It’s an election year, and that means that politics are at the forefront of many people’s minds – or at least, moreso than usual. You would think that adults could keep this between themselves, but…
Imagine this scenario – you’re at the park with your kid and her best friend, and somebody mentions Mitt Romney. Your daughter’s friend’s mom says, “I can’t see how anyone would trust that crazy, bible-thumping elitist!” You’re no big Romney fan, but you do identify as a Christian, and aren’t comfortable with the way this person has just insulted your religion.
Or, here’s another one – You pick up your child from a friend’s house, and the t.v. is on in the background. The buddy’s dad says, “I don’t know how anyone could vote for a black man.” Even if you’re a serious republican, racism makes you uneasy.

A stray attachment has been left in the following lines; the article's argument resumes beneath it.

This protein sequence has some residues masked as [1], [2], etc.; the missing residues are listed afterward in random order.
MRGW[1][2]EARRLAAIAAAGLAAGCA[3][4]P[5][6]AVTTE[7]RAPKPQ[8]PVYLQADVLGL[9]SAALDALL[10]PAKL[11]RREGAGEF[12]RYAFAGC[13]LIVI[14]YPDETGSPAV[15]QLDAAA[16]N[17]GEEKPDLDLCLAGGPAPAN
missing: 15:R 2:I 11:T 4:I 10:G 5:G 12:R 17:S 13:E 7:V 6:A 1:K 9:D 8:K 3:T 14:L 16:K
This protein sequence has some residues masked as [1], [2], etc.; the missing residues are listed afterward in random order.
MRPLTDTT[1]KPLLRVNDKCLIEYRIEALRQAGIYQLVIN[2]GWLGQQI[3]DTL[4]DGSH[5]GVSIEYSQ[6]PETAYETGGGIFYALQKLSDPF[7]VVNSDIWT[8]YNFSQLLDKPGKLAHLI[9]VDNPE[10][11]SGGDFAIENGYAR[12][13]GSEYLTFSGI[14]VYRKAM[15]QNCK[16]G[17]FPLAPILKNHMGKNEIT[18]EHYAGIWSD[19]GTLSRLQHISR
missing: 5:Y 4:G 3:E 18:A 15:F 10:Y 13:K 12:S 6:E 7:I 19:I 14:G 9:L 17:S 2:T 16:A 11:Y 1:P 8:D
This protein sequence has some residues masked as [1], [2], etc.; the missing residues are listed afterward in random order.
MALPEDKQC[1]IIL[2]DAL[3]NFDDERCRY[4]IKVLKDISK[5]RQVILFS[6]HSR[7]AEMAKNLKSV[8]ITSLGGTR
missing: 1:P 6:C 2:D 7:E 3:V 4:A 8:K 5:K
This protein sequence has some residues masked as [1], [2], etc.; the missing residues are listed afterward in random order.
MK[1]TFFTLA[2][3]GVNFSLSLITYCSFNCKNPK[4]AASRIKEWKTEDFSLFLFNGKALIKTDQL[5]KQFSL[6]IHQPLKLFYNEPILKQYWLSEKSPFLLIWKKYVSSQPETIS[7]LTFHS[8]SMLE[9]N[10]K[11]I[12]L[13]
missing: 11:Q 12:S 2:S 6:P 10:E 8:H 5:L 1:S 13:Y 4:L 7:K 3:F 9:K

So what can you do when politics (or its peripherals) are making you question your decision to let your kids out of the house?
- Talk to your kids about it – talk about how parents sometimes disagree, and that doesn’t necessarily mean that they don’t like each other, nor does it mean that the kids can’t be friends.
- Talk to the parents – especially if they are engaging in straw-man attacks that don’t have anything to do with politics, ask them to tone it down in front of the kids. If you have specific concerns, air them – politely!
- Let it go – even if you disagree, if there isn’t anything morally outrageous or personally insulting, sometimes you have to let it go. Think of it as your own personal attempt to reach across the aisle!
Worst case scenario? It should all calm down in just a couple of months once the election is done! Whew. In the meantime, you can use Mom Meet Mom to meet moms who rank politics way down on their list of things they really care about in a friendship.